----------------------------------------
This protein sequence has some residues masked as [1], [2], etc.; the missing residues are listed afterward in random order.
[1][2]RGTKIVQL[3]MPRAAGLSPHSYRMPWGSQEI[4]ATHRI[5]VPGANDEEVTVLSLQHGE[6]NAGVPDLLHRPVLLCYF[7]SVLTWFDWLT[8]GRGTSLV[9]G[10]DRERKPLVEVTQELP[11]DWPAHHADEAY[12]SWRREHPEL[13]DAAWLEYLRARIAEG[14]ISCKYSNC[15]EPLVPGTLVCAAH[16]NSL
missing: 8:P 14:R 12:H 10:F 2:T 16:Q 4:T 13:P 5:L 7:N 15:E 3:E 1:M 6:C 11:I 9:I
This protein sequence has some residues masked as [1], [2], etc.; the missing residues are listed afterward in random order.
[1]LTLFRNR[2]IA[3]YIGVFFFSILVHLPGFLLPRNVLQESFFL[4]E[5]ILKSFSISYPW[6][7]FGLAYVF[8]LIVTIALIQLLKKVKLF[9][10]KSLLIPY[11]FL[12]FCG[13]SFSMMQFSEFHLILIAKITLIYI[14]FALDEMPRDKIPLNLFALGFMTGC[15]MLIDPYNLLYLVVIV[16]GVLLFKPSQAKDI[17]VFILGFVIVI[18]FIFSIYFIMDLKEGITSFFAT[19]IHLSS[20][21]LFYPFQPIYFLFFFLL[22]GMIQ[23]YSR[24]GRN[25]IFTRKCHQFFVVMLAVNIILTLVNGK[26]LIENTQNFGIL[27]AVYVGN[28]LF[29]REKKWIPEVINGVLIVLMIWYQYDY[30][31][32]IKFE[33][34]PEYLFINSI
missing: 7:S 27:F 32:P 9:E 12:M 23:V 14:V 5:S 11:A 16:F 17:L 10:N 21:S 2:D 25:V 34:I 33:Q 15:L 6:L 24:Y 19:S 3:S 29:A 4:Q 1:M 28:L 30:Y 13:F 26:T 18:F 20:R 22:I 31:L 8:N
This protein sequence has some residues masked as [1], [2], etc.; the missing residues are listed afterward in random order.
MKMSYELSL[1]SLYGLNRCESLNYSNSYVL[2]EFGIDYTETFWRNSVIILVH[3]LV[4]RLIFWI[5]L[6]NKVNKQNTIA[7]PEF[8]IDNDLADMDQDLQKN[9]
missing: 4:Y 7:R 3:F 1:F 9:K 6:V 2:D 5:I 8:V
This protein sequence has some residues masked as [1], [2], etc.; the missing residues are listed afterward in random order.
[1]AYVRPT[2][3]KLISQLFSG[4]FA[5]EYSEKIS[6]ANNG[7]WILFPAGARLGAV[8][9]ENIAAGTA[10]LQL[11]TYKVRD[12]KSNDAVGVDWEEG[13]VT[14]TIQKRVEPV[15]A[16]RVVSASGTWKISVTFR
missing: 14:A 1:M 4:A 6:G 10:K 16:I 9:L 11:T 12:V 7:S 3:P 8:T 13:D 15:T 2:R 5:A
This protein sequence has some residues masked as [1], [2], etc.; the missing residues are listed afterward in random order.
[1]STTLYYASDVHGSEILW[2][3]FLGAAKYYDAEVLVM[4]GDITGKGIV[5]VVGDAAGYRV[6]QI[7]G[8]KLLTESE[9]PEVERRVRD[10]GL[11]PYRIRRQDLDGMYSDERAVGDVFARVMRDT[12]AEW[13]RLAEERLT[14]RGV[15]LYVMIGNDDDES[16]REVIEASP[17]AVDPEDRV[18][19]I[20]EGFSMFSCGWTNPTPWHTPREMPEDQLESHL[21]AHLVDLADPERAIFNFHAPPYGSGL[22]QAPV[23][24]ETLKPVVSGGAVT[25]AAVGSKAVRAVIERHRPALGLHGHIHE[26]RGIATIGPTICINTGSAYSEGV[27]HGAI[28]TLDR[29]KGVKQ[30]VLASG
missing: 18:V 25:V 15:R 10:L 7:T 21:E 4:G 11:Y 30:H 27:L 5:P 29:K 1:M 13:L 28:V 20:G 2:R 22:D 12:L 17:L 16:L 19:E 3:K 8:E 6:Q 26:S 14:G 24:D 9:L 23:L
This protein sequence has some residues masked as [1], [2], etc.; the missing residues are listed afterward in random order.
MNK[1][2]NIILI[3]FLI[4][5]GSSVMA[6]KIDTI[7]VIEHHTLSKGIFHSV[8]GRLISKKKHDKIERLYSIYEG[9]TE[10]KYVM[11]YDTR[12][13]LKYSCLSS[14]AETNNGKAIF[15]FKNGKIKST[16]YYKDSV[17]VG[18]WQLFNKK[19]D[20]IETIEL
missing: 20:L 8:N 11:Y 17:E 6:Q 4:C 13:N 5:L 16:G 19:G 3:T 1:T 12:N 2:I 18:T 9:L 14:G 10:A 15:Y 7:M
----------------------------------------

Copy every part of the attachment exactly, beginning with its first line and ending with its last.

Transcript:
This protein sequence has some residues masked as [1], [2], etc.; the missing residues are listed afterward in random order.
[1][2]RGTKIVQL[3]MPRAAGLSPHSYRMPWGSQEI[4]ATHRI[5]VPGANDEEVTVLSLQHGE[6]NAGVPDLLHRPVLLCYF[7]SVLTWFDWLT[8]GRGTSLV[9]G[10]DRERKPLVEVTQELP[11]DWPAHHADEAY[12]SWRREHPEL[13]DAAWLEYLRARIAEG[14]ISCKYSNC[15]EPLVPGTLVCAAH[16]NSL
missing: 8:P 14:R 12:H 10:F 2:T 16:Q 4:T 13:P 5:L 7:N 15:E 3:E 1:M 6:C 11:I 9:I
This protein sequence has some residues masked as [1], [2], etc.; the missing residues are listed afterward in random order.
[1]LTLFRNR[2]IA[3]YIGVFFFSILVHLPGFLLPRNVLQESFFL[4]E[5]ILKSFSISYPW[6][7]FGLAYVF[8]LIVTIALIQLLKKVKLF[9][10]KSLLIPY[11]FL[12]FCG[13]SFSMMQFSEFHLILIAKITLIYI[14]FALDEMPRDKIPLNLFALGFMTGC[15]MLIDPYNLLYLVVIV[16]GVLLFKPSQAKDI[17]VFILGFVIVI[18]FIFSIYFIMDLKEGITSFFAT[19]IHLSS[20][21]LFYPFQPIYFLFFFLL[22]GMIQ[23]YSR[24]GRN[25]IFTRKCHQFFVVMLAVNIILTLVNGK[26]LIENTQNFGIL[27]AVYVGN[28]LF[29]REKKWIPEVINGVLIVLMIWYQYDY[30][31][32]IKFE[33][34]PEYLFINSI
missing: 7:S 27:F 32:P 9:E 12:M 23:V 14:V 5:S 11:A 16:F 17:L 10:N 21:S 2:D 25:V 34:I 33:Q 15:L 6:L 24:Y 19:S 3:S 29:A 4:Q 1:M 28:L 30:Y 13:F 26:T 18:F 20:R 22:I 31:L 8:N
This protein sequence has some residues masked as [1], [2], etc.; the missing residues are listed afterward in random order.
MKMSYELSL[1]SLYGLNRCESLNYSNSYVL[2]EFGIDYTETFWRNSVIILVH[3]LV[4]RLIFWI[5]L[6]NKVNKQNTIA[7]PEF[8]IDNDLADMDQDLQKN[9]
missing: 4:Y 7:R 3:F 1:F 9:K 6:V 2:D 5:I 8:V
This protein sequence has some residues masked as [1], [2], etc.; the missing residues are listed afterward in random order.
[1]AYVRPT[2][3]KLISQLFSG[4]FA[5]EYSEKIS[6]ANNG[7]WILFPAGARLGAV[8][9]ENIAAGTA[10]LQL[11]TYKVRD[12]KSNDAVGVDWEEG[13]VT[14]TIQKRVEPV[15]A[16]RVVSASGTWKISVTFR
missing: 14:A 1:M 4:A 6:G 10:K 16:I 9:L 11:T 12:V 7:S 3:P 8:T 13:D 15:T 2:R 5:A
This protein sequence has some residues masked as [1], [2], etc.; the missing residues are listed afterward in random order.
[1]STTLYYASDVHGSEILW[2][3]FLGAAKYYDAEVLVM[4]GDITGKGIV[5]VVGDAAGYRV[6]QI[7]G[8]KLLTESE[9]PEVERRVRD[10]GL[11]PYRIRRQDLDGMYSDERAVGDVFARVMRDT[12]AEW[13]RLAEERLT[14]RGV[15]LYVMIGNDDDES[16]REVIEASP[17]AVDPEDRV[18][19]I[20]EGFSMFSCGWTNPTPWHTPREMPEDQLESHL[21]AHLVDLADPERAIFNFHAPPYGSGL[22]QAPV[23][24]ETLKPVVSGGAVT[25]AAVGSKAVRAVIERHRPALGLHGHIHE[26]RGIATIGPTICINTGSAYSEGV[27]HGAI[28]TLDR[29]KGVKQ[30]VLASG
missing: 18:V 25:V 15:R 10:L 7:T 21:E 4:G 11:Y 30:H 27:L 5:P 29:K 1:M 13:L 28:V 20:G 2:R 22:D 12:L 17:L 16:L 19:E 3:K 8:E 6:Q 26:S 14:G 24:D 9:L 23:L
This protein sequence has some residues masked as [1], [2], etc.; the missing residues are listed afterward in random order.
MNK[1][2]NIILI[3]FLI[4][5]GSSVMA[6]KIDTI[7]VIEHHTLSKGIFHSV[8]GRLISKKKHDKIERLYSIYEG[9]TE[10]KYVM[11]YDTR[12][13]LKYSCLSS[14]AETNNGKAIF[15]FKNGKIKST[16]YYKDSV[17]VG[18]WQLFNKK[19]D[20]IETIEL
missing: 20:L 8:N 11:Y 17:E 6:Q 4:C 13:N 5:L 16:G 19:G 3:T 1:T 12:N 2:I 18:T 9:L 14:G 10:A 15:Y 7:M